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The historic town of Oloibiri where the film is set. Niger Delta region of Nigeria


Nigeria’s first feature-length animation movie, Ladybuckit & the Motley Mopsters, hit cinemas worldwide in December 2020. While it took the team of 29 animators only around 10 months to produce, it was no easy journey. From a slow start to get production going to training animators and upskilling them with the right tools and software, the team behind this movie demonstrated how they overcame the challenges behind producing an animation movie without the proper infrastructure.

Animations take time

Ladybuckit and the Motley Mopsters was inspired by a casual family moment in 2016. Blessing Amidu, along with her kids, came up with the original characters and their antics and thus began the journey to turn Ladybuckit and the Motley Mopsters into a movie that would become the first feature-length animation to be produced in Nigeria. After an unsuccessful first attempt to produce the movie, Amidu founded Hot Ticket Productions in 2017. As it was a self-funded project, she chose to have more control over who worked on the project and employed trainer and animator Adebisi Adetayo as the movie’s director, to bring the animation to life. Adetayo who was Director for LBMM is also lead animator for 32ad (Academy Of Art And Design), an independent visual production company based in Nigeria.

“It was no easy task to get the movie off the ground; it took a long time to get the right people with the right skills to get the job done,” says Adetayo. It was hard to find people with the right balance of skill, commitment and integrity. "The biggest challenges we find with productions in Nigeria are the expertise needed to complete the project,” says Adetayo, who also is an Autodesk Licensed Instructor. Because we don’t have many animation schools that offer accreditation here, it’s vital for us to train the people that work with us.

A version of this article ran previously on website. Photos courtesy of [credit].

Arnold was a game-changer for us as it was able to turn out more frames per computer cycle for the final render of the production. 

--[Adebisi Adetayo], Director, Hot Ticket Production Ltd

Ladybuckit teaches Tam a lesson.

Telling their stories, their way

Storytelling is at the heart of Nigeria’s people, but sharing those stories in a way that appeals to the younger generations is part of what Hot Ticket Productions want to do. With animation, most barriers are broken down, giving Nigerian filmmakers new ways to tell their stories without the massive overheads that live-action production requires. The conventional way of movie-making is very restrictive in terms of the overall production but using the medium of animation has helped us to explore the world of fantasy, and it allowed us to tell the story the way we wanted to, without borders or boundaries. “The Nigerian creative space is growing, but there is still a lot of work to be done when it comes to exposure to media technology and skills training,” adds Adetayo.

Bukky bites more than she can chew.

Speed is of the essence

One of the biggest challenges that businesses face in Nigeria is the country’s power grid. There’s often only 6 hours of electricity available per day, and many companies supplement their power requirements with solar and battery backups. “When you are running a full production pipeline in animation, you need to be able to be on your computer 24 hours a day. It can be a major challenge when you only have a few hours of power from the national grid each day,” says Adetayo. “Because Autodesk’s solutions offer such an efficient platform to design on, it has made a massive difference in our workflow, and we can get things done much faster than before.”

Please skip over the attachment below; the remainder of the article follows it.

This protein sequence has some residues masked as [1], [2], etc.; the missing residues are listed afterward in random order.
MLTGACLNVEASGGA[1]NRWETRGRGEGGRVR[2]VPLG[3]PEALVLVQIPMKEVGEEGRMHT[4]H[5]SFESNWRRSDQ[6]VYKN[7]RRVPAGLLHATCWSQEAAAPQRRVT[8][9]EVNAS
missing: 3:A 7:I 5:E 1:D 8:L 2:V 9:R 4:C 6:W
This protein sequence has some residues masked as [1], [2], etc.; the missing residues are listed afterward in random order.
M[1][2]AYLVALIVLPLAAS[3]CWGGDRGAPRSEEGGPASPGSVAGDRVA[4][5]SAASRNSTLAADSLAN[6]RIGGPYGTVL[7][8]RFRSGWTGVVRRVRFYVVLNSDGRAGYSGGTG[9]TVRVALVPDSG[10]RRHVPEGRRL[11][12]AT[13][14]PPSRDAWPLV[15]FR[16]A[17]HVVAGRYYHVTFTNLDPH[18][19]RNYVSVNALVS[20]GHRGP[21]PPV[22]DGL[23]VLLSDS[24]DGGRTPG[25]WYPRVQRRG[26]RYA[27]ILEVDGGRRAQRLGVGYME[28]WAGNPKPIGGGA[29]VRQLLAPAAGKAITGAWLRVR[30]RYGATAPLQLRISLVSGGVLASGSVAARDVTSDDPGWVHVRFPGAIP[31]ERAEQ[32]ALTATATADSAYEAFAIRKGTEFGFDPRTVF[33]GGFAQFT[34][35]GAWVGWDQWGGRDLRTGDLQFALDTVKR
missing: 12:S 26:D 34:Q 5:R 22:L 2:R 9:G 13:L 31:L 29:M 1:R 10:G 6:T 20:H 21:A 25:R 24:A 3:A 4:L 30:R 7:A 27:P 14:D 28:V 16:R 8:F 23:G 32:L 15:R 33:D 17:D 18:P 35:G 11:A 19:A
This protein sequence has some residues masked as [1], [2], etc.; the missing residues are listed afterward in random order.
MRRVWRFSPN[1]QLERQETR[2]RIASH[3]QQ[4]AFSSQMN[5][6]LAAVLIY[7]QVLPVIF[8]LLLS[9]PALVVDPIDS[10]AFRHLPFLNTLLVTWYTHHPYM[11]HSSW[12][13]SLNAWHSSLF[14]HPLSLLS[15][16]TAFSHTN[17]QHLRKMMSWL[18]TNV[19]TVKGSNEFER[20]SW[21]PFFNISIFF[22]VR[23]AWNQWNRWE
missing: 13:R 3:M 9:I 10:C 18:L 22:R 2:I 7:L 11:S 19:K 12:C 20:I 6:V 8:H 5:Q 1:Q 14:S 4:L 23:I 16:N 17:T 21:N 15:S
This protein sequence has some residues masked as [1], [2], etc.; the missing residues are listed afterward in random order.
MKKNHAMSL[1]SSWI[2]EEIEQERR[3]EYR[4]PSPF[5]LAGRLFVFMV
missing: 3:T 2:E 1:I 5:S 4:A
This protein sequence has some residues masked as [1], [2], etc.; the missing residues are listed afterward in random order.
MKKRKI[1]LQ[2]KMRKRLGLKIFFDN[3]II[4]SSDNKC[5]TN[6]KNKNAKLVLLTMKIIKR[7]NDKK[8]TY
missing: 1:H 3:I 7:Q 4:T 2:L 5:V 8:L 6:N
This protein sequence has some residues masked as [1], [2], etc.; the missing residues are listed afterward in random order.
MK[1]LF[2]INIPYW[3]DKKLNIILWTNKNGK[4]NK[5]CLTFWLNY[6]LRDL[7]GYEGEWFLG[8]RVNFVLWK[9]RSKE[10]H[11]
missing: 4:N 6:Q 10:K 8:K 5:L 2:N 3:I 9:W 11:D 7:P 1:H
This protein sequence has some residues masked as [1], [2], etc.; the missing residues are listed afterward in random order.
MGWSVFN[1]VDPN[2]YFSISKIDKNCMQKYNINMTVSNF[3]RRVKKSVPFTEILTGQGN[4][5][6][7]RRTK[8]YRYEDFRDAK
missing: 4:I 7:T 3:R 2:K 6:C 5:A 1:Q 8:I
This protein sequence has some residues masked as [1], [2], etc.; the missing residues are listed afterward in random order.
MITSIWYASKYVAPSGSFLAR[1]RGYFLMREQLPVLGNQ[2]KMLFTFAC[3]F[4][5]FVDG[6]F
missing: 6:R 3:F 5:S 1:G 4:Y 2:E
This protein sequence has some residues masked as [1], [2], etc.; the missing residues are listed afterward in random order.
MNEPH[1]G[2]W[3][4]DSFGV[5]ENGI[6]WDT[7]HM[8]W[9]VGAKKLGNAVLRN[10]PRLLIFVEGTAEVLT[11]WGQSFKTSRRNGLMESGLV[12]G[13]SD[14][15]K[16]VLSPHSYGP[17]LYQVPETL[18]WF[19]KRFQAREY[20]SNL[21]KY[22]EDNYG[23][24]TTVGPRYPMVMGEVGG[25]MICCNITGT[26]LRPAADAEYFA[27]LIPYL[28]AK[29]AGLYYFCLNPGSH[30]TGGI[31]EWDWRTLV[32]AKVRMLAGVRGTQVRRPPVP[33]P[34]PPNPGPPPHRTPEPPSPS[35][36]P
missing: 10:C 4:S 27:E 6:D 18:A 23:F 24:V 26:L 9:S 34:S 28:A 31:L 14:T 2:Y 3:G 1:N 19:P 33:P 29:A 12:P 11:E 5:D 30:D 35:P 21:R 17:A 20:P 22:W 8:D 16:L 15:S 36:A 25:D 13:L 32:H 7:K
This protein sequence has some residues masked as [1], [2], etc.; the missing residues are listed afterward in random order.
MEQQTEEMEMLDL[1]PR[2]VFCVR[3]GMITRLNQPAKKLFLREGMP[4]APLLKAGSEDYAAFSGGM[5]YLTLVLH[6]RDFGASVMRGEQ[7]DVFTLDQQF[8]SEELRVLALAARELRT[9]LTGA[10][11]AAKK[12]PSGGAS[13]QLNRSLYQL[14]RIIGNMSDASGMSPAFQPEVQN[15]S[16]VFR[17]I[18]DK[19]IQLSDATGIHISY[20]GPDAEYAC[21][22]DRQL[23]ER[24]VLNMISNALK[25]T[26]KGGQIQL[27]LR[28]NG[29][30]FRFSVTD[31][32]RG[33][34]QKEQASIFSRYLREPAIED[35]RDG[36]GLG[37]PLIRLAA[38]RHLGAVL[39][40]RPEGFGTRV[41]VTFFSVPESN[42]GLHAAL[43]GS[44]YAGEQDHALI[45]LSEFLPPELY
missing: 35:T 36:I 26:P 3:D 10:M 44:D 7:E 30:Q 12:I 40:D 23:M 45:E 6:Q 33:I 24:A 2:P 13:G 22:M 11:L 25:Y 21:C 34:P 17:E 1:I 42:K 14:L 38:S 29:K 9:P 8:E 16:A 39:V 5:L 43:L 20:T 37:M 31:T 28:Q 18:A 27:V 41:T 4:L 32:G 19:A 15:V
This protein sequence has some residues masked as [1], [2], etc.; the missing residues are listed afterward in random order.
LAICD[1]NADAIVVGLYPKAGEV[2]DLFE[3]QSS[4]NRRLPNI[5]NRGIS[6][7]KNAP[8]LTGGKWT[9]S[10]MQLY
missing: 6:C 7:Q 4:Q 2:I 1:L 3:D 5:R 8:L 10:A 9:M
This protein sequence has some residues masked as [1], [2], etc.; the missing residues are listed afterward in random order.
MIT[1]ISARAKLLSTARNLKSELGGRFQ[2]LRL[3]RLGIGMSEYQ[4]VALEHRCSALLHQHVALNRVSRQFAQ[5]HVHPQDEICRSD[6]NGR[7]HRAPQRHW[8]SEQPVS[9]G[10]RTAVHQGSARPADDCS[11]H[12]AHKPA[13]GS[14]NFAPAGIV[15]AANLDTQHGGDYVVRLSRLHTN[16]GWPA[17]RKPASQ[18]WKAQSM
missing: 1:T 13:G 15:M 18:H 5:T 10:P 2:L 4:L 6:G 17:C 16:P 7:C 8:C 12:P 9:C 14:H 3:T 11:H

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Ladybuckit and the Motley Mopsters took about ten months to complete. “It was a very short production pipeline compared to normal feature-length films, and the global pandemic did not make things much easier.” Adetayo and his team had to work day and night to get through production. Adetayo adds that Autodesk’s impressive ray-tracing renderer, Arnold, was also able to render frames in record time, allowing the production team to worry less about rendering issues and spend more time on production quality.

A version of this article ran previously on website. Photos courtesy of [credit].

“Challenge accepted"

Maya making magic

Nigeria’s first feature-length animation was animated entirely in Maya says Adetayo, For animation, Maya is extremely easy and efficient to use thanks to its advanced information systems. The workflow improvements that the Autodesk software brings, especially in improving mundane tasks, means that small production firms like Hot Ticket Productions can deliver the same quality work that used to take a niche Hollywood studio years to complete. Add to this the platform's power once you start scripting custom tools and processes, and there is very little one cannot do with Maya, adds Adetayo. Even though the team had to be upskilled to ensure they had the correct knowledge base to start with, Adetayo says that the simplicity of Maya’s interface made the learning curve much easier for new and intermediate students.

Not all villains wear masks.

Creative challenges

Hot Ticket Productions, like many other small companies, not only have to compete on a global stage against budgets far exceeding theirs, but they also face challenges not often found in other countries. The infrastructure issues in Nigeria are but one challenge. Limited training facilities for young people means that it’s so much harder for them to see animation as a viable career path. With Autodesk tools, Nigeria’s local creatives are finding that it’s easier to tell their stories in a way they haven’t been able to do before.

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